Search Images Maps Play YouTube News Gmail Drive More »
Sign in
Screen reader users: click this link for accessible mode. Accessible mode has the same essential features but works better with your reader.

Patents

  1. Advanced Patent Search
Publication numberUS20070243308 A1
Publication typeApplication
Application numberUS 11/279,722
Publication dateOct 18, 2007
Filing dateApr 13, 2006
Priority dateApr 13, 2006
Also published asUS8496987
Publication number11279722, 279722, US 2007/0243308 A1, US 2007/243308 A1, US 20070243308 A1, US 20070243308A1, US 2007243308 A1, US 2007243308A1, US-A1-20070243308, US-A1-2007243308, US2007/0243308A1, US2007/243308A1, US20070243308 A1, US20070243308A1, US2007243308 A1, US2007243308A1
InventorsWeizhu Yu, Richard Jackson
Original AssigneeWeizhu Yu, Jackson Richard B
Export CitationBiBTeX, EndNote, RefMan
External Links: USPTO, USPTO Assignment, Espacenet
Trans fat free plastic composition for bakery products
US 20070243308 A1
Abstract
A stable trans fat free emulsifier composition is provided that may have other functional ingredients incorporated to form a base for a flour-based dough preparation to hold the ingredients together. A glyceride emulsifier is heated above its melting point and blended with a non-hydrogenated vegetable oil, or a quantity of glyceride emulsifier is blended with non-hydrogenated vegetable oil and the mixture then heated to a temperature above its melting point. The ratio of emulsifier to vegetable oil is selected to cause the composition, upon cooling, to form a solid plastic mass. The hardness value of the plastic mass is within a range especially applicable to bakery dough applications.
Images(1)
Previous page
Next page
Claims(39)
1. A trans fat free emulsifier composition that may have other functional ingredients incorporated to form a base for a flour based dough preparation and to hold the ingredients together, said composition comprising:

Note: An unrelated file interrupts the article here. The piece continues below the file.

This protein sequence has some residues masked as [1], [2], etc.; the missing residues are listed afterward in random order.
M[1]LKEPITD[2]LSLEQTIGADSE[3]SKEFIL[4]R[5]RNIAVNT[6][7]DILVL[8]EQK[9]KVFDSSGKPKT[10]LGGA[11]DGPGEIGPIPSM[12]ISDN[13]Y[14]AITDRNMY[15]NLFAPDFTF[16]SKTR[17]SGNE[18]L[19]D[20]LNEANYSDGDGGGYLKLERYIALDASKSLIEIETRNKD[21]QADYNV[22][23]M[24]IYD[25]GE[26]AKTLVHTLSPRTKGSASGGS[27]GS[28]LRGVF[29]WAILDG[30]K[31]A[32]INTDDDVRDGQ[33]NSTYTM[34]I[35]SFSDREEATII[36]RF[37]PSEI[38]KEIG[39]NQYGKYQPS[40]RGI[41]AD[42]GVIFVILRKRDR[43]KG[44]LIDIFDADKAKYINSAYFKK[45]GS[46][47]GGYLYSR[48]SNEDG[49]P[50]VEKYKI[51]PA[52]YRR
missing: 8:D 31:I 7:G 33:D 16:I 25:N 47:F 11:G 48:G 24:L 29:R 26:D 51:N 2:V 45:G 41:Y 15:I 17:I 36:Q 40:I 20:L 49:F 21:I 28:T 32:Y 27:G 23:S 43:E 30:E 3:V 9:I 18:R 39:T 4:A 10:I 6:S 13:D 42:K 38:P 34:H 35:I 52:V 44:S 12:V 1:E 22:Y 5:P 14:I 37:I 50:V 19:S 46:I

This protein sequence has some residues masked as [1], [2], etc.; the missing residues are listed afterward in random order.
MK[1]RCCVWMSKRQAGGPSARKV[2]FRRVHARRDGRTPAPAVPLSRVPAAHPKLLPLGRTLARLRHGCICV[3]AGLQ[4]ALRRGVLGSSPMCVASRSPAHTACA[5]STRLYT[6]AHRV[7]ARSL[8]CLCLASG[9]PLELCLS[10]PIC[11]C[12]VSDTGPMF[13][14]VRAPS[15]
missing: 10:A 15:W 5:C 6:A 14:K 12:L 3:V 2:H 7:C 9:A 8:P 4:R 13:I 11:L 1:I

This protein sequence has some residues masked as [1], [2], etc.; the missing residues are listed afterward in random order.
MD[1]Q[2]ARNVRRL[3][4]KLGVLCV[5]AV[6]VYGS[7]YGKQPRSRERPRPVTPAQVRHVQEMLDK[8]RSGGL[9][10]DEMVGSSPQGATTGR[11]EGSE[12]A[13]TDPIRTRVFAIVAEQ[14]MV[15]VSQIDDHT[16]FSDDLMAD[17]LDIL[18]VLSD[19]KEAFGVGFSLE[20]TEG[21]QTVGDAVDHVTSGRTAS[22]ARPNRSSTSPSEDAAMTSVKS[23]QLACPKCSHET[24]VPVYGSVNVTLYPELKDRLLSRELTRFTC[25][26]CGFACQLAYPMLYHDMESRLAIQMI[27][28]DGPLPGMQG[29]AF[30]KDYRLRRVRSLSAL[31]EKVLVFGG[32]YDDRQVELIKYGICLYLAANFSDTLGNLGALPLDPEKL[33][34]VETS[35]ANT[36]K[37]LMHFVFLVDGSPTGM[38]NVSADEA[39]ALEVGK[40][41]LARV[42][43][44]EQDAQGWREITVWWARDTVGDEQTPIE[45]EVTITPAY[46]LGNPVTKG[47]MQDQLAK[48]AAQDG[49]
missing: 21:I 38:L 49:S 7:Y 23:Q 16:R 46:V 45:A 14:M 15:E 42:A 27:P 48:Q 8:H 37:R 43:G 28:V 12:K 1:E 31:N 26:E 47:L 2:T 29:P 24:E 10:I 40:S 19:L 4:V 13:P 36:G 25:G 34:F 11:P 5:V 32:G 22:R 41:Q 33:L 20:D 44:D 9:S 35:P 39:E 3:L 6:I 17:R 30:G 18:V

a quantity of a glyceride emulsifier; and
an amount of a non-hydrogenated vegetable oil,
the emulsifier having been blended with the vegetable oil at a temperature above the melting point of the emulsifier,
the ratio of emulsifier and vegetable oil being sufficient to cause the base including any other added ingredients upon cooling to form a solid plastic mass.
2. The base as set forth in claim 1, wherein said plastic mass has a hardness of from about 1,000 to about 25,000 gms.
3. The composition as set forth in claim 1, wherein said plastic mass has a hardness of from about 2,500 to about 10,000 gms.
4. The composition as set forth in claim 1, wherein said plastic mass has a hardness of from about 3,500 to about 7,500 gms.
5. The composition as set forth in claim 1, wherein the emulsifier has been melted prior to blending with the vegetable oil, or blended with vegetable oil and then heated to its melting point.
6. The composition as set forth in claim 1, wherein the emulsifier has a melting point of from about 105° F. to about 180° F.
7. The composition as set forth in claim 1, wherein the emulsifier has a melting point of from about 145° F. to about 170° F.
8. The composition as set forth in claim 1, wherein the emulsifier has a melting point of about 160° F.
9. The composition as set forth in claim 1, wherein the emulsifier is from about 5% to about 40% w/w of the mass.
10. The composition as set forth in claim 1, wherein the emulsifier is from about 8% to about 30% w/w of the mass.
11. The composition as set forth in claim 1, wherein the emulsifier is from about 10% to about 25% w/w of the mass.
12. The composition as set forth in claim 1, wherein the mass on a w/w basis includes about 60% to about 95% of vegetable oil.
13. The composition as set forth in claim 1, wherein the mass on a w/w basis includes about 20% of emulsifier and about 80% of vegetable oil.
14. The composition as set forth in claim 1, wherein said vegetable oil is selected from the group consisting of canola oil, coconut oil, corn oil, cottonseed oil, flaxseed oil, peanut oil, safflower oil, sesame oil, soybean oil, and sunflower oil.